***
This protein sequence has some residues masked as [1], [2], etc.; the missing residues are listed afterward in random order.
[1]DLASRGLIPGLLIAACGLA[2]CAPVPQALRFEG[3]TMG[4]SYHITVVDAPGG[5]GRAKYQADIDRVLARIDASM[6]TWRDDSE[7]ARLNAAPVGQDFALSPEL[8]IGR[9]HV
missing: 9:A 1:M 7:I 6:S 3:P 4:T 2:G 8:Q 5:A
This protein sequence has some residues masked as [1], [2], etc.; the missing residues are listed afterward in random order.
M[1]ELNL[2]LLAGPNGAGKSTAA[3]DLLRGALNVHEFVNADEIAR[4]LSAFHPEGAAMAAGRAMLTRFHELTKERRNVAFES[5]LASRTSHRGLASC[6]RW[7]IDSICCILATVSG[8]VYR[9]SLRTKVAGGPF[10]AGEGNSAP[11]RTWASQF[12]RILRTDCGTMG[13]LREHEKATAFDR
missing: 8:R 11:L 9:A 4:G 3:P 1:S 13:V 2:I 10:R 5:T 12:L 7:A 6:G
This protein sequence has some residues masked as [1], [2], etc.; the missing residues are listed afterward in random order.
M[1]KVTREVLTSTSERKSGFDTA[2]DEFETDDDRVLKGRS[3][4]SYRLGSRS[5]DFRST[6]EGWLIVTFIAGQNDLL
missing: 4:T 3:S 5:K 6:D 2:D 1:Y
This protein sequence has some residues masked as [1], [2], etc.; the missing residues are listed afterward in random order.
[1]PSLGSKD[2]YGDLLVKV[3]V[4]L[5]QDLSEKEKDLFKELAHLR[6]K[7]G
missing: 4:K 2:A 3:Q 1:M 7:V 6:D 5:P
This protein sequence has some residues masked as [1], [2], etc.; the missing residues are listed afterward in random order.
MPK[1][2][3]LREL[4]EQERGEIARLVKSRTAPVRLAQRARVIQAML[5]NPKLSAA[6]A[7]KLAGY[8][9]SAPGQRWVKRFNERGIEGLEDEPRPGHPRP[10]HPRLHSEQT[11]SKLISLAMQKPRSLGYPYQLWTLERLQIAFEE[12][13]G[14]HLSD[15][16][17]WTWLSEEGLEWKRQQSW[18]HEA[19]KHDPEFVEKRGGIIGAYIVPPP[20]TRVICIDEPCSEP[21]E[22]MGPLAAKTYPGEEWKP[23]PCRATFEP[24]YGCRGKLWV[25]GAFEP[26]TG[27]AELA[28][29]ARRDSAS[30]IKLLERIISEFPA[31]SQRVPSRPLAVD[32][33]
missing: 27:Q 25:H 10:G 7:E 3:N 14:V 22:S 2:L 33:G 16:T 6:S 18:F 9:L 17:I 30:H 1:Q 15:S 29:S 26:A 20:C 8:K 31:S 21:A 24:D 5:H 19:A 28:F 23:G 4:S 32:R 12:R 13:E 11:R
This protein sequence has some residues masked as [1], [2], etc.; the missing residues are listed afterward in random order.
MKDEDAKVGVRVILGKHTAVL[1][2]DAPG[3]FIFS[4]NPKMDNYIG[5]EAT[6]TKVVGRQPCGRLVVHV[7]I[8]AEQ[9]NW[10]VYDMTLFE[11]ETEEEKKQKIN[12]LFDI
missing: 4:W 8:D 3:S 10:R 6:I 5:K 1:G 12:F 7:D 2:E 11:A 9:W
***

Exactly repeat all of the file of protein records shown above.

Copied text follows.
This protein sequence has some residues masked as [1], [2], etc.; the missing residues are listed afterward in random order.
[1]DLASRGLIPGLLIAACGLA[2]CAPVPQALRFEG[3]TMG[4]SYHITVVDAPGG[5]GRAKYQADIDRVLARIDASM[6]TWRDDSE[7]ARLNAAPVGQDFALSPEL[8]IGR[9]HV
missing: 9:A 1:M 7:I 6:S 3:P 4:T 2:G 8:Q 5:A
This protein sequence has some residues masked as [1], [2], etc.; the missing residues are listed afterward in random order.
M[1]ELNL[2]LLAGPNGAGKSTAA[3]DLLRGALNVHEFVNADEIAR[4]LSAFHPEGAAMAAGRAMLTRFHELTKERRNVAFES[5]LASRTSHRGLASC[6]RW[7]IDSICCILATVSG[8]VYR[9]SLRTKVAGGPF[10]AGEGNSAP[11]RTWASQF[12]RILRTDCGTMG[13]LREHEKATAFDR
missing: 8:R 11:L 9:A 4:G 3:P 1:S 13:V 2:I 10:R 5:T 12:L 7:A 6:G
This protein sequence has some residues masked as [1], [2], etc.; the missing residues are listed afterward in random order.
M[1]KVTREVLTSTSERKSGFDTA[2]DEFETDDDRVLKGRS[3][4]SYRLGSRS[5]DFRST[6]EGWLIVTFIAGQNDLL
missing: 4:T 3:S 5:K 6:D 2:D 1:Y
This protein sequence has some residues masked as [1], [2], etc.; the missing residues are listed afterward in random order.
[1]PSLGSKD[2]YGDLLVKV[3]V[4]L[5]QDLSEKEKDLFKELAHLR[6]K[7]G
missing: 4:K 2:A 3:Q 1:M 7:V 6:D 5:P
This protein sequence has some residues masked as [1], [2], etc.; the missing residues are listed afterward in random order.
MPK[1][2][3]LREL[4]EQERGEIARLVKSRTAPVRLAQRARVIQAML[5]NPKLSAA[6]A[7]KLAGY[8][9]SAPGQRWVKRFNERGIEGLEDEPRPGHPRP[10]HPRLHSEQT[11]SKLISLAMQKPRSLGYPYQLWTLERLQIAFEE[12][13]G[14]HLSD[15][16][17]WTWLSEEGLEWKRQQSW[18]HEA[19]KHDPEFVEKRGGIIGAYIVPPP[20]TRVICIDEPCSEP[21]E[22]MGPLAAKTYPGEEWKP[23]PCRATFEP[24]YGCRGKLWV[25]GAFEP[26]TG[27]AELA[28][29]ARRDSAS[30]IKLLERIISEFPA[31]SQRVPSRPLAVD[32][33]
missing: 27:Q 25:H 10:G 7:E 3:N 14:V 22:S 2:L 33:G 16:T 6:S 18:F 9:L 17:I 30:H 1:Q 15:S 29:S 26:A 20:C 8:K 31:S 21:A 24:D 5:H 19:A 28:F 23:G 4:S 32:R 12:R 13:E 11:R
This protein sequence has some residues masked as [1], [2], etc.; the missing residues are listed afterward in random order.
MKDEDAKVGVRVILGKHTAVL[1][2]DAPG[3]FIFS[4]NPKMDNYIG[5]EAT[6]TKVVGRQPCGRLVVHV[7]I[8]AEQ[9]NW[10]VYDMTLFE[11]ETEEEKKQKIN[12]LFDI
missing: 4:W 8:D 3:S 10:R 6:I 5:K 1:G 12:F 7:D 2:E 11:A 9:W